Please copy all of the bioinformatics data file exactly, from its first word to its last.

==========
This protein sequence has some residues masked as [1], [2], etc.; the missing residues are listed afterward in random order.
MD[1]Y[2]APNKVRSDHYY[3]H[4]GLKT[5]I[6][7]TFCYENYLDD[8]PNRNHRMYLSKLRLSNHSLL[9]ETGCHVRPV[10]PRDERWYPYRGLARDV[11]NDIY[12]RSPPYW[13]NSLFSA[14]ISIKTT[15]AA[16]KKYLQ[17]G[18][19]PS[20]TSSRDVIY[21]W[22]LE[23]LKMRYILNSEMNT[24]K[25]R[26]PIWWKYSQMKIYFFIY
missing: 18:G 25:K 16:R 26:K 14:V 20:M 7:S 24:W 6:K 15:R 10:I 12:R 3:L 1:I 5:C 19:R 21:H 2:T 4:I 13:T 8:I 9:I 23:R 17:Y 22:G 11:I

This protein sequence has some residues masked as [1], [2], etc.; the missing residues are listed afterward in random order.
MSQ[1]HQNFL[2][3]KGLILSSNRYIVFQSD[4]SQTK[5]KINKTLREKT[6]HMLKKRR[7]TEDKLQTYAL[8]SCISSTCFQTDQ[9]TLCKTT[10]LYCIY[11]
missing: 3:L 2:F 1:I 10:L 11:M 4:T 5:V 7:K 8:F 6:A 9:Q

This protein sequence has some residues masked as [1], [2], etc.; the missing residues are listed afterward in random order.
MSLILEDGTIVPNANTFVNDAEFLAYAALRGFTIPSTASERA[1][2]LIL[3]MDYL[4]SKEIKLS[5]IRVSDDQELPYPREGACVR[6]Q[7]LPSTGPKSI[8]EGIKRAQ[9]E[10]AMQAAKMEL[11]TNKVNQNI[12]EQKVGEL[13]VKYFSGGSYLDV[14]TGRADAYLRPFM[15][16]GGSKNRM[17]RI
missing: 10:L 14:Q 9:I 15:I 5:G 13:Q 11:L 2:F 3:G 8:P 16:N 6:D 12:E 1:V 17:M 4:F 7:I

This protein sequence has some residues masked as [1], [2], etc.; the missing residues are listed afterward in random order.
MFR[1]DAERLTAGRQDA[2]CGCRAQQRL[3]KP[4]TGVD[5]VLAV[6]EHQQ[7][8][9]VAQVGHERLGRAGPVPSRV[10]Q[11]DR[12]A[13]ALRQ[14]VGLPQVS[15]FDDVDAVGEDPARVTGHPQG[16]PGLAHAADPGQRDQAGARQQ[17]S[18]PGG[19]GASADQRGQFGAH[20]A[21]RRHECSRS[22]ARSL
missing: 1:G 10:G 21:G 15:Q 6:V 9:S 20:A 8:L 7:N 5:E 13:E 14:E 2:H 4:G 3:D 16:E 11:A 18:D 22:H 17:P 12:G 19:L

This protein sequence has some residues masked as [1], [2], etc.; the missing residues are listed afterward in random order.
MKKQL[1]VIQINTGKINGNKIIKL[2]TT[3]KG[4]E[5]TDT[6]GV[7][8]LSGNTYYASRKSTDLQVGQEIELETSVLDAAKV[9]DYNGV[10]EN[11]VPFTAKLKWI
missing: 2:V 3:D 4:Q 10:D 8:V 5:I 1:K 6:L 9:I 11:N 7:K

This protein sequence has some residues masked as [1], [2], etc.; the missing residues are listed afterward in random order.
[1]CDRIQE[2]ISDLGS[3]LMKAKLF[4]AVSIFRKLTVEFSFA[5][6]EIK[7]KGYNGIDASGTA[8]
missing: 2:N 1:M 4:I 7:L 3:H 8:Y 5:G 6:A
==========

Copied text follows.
This protein sequence has some residues masked as [1], [2], etc.; the missing residues are listed afterward in random order.
MD[1]Y[2]APNKVRSDHYY[3]H[4]GLKT[5]I[6][7]TFCYENYLDD[8]PNRNHRMYLSKLRLSNHSLL[9]ETGCHVRPV[10]PRDERWYPYRGLARDV[11]NDIY[12]RSPPYW[13]NSLFSA[14]ISIKTT[15]AA[16]KKYLQ[17]G[18][19]PS[20]TSSRDVIY[21]W[22]LE[23]LKMRYILNSEMNT[24]K[25]R[26]PIWWKYSQMKIYFFIY
missing: 18:G 25:K 16:R 26:K 14:V 20:M 7:S 24:W 6:K 15:R 10:I 12:R 3:L 1:I 5:C 19:R 21:H 2:T 4:I 13:T 8:I 9:I 23:R 17:Y 22:G 11:I

This protein sequence has some residues masked as [1], [2], etc.; the missing residues are listed afterward in random order.
MSQ[1]HQNFL[2][3]KGLILSSNRYIVFQSD[4]SQTK[5]KINKTLREKT[6]HMLKKRR[7]TEDKLQTYAL[8]SCISSTCFQTDQ[9]TLCKTT[10]LYCIY[11]
missing: 3:L 2:F 1:I 10:L 11:M 4:T 5:V 7:K 8:F 6:A 9:Q

This protein sequence has some residues masked as [1], [2], etc.; the missing residues are listed afterward in random order.
MSLILEDGTIVPNANTFVNDAEFLAYAALRGFTIPSTASERA[1][2]LIL[3]MDYL[4]SKEIKLS[5]IRVSDDQELPYPREGACVR[6]Q[7]LPSTGPKSI[8]EGIKRAQ[9]E[10]AMQAAKMEL[11]TNKVNQNI[12]EQKVGEL[13]VKYFSGGSYLDV[14]TGRADAYLRPFM[15][16]GGSKNRM[17]RI
missing: 10:L 14:Q 9:I 15:I 5:G 13:Q 11:L 2:F 3:G 8:P 16:N 6:D 12:E 1:V 17:M 4:F 7:I

This protein sequence has some residues masked as [1], [2], etc.; the missing residues are listed afterward in random order.
MFR[1]DAERLTAGRQDA[2]CGCRAQQRL[3]KP[4]TGVD[5]VLAV[6]EHQQ[7][8][9]VAQVGHERLGRAGPVPSRV[10]Q[11]DR[12]A[13]ALRQ[14]VGLPQVS[15]FDDVDAVGEDPARVTGHPQG[16]PGLAHAADPGQRDQAGARQQ[17]S[18]PGG[19]GASADQRGQFGAH[20]A[21]RRHECSRS[22]ARSL
missing: 1:G 10:G 21:G 15:Q 6:V 9:S 20:A 8:L 7:N 5:E 13:E 14:E 2:H 4:G 3:D 16:E 11:A 18:D 22:H 17:P 12:G 19:L

This protein sequence has some residues masked as [1], [2], etc.; the missing residues are listed afterward in random order.
MKKQL[1]VIQINTGKINGNKIIKL[2]TT[3]KG[4]E[5]TDT[6]GV[7][8]LSGNTYYASRKSTDLQVGQEIELETSVLDAAKV[9]DYNGV[10]EN[11]VPFTAKLKWI
missing: 2:V 3:D 4:Q 10:D 8:V 5:I 1:K 6:L 9:I 11:N 7:K

This protein sequence has some residues masked as [1], [2], etc.; the missing residues are listed afterward in random order.
[1]CDRIQE[2]ISDLGS[3]LMKAKLF[4]AVSIFRKLTVEFSFA[5][6]EIK[7]KGYNGIDASGTA[8]
missing: 2:N 1:M 4:I 7:L 3:H 8:Y 5:G 6:A